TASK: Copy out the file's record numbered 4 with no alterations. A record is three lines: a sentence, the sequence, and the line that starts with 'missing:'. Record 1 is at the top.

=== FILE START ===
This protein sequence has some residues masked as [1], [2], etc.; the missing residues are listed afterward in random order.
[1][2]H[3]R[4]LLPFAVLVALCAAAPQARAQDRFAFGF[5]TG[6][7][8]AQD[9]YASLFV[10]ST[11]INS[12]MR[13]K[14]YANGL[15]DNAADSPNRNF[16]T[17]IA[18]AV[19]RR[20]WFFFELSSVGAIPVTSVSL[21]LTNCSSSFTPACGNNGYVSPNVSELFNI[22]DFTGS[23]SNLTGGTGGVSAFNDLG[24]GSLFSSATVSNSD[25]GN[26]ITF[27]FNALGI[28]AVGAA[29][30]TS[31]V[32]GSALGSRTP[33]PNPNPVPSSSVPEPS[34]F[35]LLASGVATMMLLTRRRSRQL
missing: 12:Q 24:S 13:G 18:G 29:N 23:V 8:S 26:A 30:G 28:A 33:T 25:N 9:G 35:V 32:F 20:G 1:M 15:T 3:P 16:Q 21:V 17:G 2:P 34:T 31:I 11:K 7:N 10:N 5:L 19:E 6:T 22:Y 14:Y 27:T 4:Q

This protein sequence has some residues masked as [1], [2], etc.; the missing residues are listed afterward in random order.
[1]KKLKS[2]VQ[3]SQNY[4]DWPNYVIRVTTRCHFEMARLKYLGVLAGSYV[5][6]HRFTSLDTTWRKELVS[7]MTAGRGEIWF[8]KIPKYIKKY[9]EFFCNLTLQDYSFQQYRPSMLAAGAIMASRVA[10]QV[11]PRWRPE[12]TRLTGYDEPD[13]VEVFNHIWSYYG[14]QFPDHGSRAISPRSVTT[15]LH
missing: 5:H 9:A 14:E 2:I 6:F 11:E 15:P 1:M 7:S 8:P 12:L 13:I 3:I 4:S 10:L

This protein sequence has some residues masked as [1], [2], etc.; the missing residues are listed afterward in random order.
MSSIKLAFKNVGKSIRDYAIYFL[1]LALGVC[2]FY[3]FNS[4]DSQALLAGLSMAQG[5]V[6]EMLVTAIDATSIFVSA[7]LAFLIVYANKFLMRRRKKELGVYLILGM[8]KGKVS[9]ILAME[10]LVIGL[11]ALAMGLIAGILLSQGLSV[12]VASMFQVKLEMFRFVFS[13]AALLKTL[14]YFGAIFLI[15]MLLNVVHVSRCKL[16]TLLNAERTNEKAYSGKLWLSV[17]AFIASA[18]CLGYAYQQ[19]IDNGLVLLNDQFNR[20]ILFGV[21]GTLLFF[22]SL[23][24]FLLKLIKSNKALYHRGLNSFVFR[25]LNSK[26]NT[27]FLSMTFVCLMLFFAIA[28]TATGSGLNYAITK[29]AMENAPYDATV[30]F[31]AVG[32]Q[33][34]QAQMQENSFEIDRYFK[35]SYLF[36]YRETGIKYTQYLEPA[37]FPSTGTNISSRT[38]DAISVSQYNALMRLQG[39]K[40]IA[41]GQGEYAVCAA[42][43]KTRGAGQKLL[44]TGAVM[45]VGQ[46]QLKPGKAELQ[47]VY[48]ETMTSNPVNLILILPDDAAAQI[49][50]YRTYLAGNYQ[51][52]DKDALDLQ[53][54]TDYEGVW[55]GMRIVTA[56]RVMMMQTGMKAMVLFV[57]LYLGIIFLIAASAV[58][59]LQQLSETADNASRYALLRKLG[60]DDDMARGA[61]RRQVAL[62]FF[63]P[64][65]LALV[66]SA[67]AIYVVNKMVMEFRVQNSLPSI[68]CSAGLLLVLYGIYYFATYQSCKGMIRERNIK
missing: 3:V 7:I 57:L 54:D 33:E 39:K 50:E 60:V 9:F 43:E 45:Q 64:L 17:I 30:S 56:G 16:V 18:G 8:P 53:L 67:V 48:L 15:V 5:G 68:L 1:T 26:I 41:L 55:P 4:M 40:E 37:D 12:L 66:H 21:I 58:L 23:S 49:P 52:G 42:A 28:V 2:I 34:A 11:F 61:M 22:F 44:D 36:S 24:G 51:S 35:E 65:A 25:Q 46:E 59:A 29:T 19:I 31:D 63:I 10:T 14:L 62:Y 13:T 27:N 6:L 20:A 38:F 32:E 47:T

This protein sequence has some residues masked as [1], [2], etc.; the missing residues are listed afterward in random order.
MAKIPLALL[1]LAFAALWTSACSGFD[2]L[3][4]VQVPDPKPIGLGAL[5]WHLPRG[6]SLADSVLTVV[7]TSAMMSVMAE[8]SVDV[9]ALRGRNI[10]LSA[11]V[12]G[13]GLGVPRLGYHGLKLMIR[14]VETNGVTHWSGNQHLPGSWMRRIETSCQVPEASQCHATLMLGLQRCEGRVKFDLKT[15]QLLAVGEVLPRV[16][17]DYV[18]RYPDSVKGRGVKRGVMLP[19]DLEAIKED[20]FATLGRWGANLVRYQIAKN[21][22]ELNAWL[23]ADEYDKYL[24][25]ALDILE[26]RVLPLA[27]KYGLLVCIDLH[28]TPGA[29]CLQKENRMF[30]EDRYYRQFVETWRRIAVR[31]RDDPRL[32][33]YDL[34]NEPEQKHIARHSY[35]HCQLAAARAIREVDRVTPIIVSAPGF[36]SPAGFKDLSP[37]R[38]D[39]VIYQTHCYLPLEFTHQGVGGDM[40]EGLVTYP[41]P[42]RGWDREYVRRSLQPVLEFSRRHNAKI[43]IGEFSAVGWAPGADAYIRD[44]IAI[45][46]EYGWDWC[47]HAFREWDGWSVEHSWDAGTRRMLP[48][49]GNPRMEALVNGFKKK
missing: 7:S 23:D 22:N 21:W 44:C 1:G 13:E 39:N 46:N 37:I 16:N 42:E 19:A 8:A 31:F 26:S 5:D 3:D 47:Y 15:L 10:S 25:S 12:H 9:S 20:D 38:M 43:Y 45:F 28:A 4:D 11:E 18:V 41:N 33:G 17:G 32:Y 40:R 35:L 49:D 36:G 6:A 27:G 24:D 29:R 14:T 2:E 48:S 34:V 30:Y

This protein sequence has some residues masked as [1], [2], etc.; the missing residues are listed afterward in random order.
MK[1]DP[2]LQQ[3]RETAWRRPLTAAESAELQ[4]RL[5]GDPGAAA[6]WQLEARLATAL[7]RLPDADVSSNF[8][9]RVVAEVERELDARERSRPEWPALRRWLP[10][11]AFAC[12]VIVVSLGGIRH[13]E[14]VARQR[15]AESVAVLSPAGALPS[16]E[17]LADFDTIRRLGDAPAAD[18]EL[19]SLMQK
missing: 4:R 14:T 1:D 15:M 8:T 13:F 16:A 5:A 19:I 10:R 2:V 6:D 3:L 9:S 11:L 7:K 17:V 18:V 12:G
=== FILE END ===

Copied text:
This protein sequence has some residues masked as [1], [2], etc.; the missing residues are listed afterward in random order.
MAKIPLALL[1]LAFAALWTSACSGFD[2]L[3][4]VQVPDPKPIGLGAL[5]WHLPRG[6]SLADSVLTVV[7]TSAMMSVMAE[8]SVDV[9]ALRGRNI[10]LSA[11]V[12]G[13]GLGVPRLGYHGLKLMIR[14]VETNGVTHWSGNQHLPGSWMRRIETSCQVPEASQCHATLMLGLQRCEGRVKFDLKT[15]QLLAVGEVLPRV[16][17]DYV[18]RYPDSVKGRGVKRGVMLP[19]DLEAIKED[20]FATLGRWGANLVRYQIAKN[21][22]ELNAWL[23]ADEYDKYL[24][25]ALDILE[26]RVLPLA[27]KYGLLVCIDLH[28]TPGA[29]CLQKENRMF[30]EDRYYRQFVETWRRIAVR[31]RDDPRL[32][33]YDL[34]NEPEQKHIARHSY[35]HCQLAAARAIREVDRVTPIIVSAPGF[36]SPAGFKDLSP[37]R[38]D[39]VIYQTHCYLPLEFTHQGVGGDM[40]EGLVTYP[41]P[42]RGWDREYVRRSLQPVLEFSRRHNAKI[43]IGEFSAVGWAPGADAYIRD[44]IAI[45][46]EYGWDWC[47]HAFREWDGWSVEHSWDAGTRRMLP[48][49]GNPRMEALVNGFKKK
missing: 7:S 23:D 22:N 21:W 44:C 1:G 13:E 39:N 46:N 37:I 16:N 42:E 19:A 8:A 31:F 26:S 5:D 3:D 47:Y 15:L 10:S 25:S 12:H 9:S 20:D 38:M 43:Y 45:F 28:A 4:D 11:E 18:V 41:N 33:G 17:G 32:Y 40:R 35:L 49:D 36:G 6:A 27:G 24:D 29:R 14:T 2:E 48:S 34:V 30:Y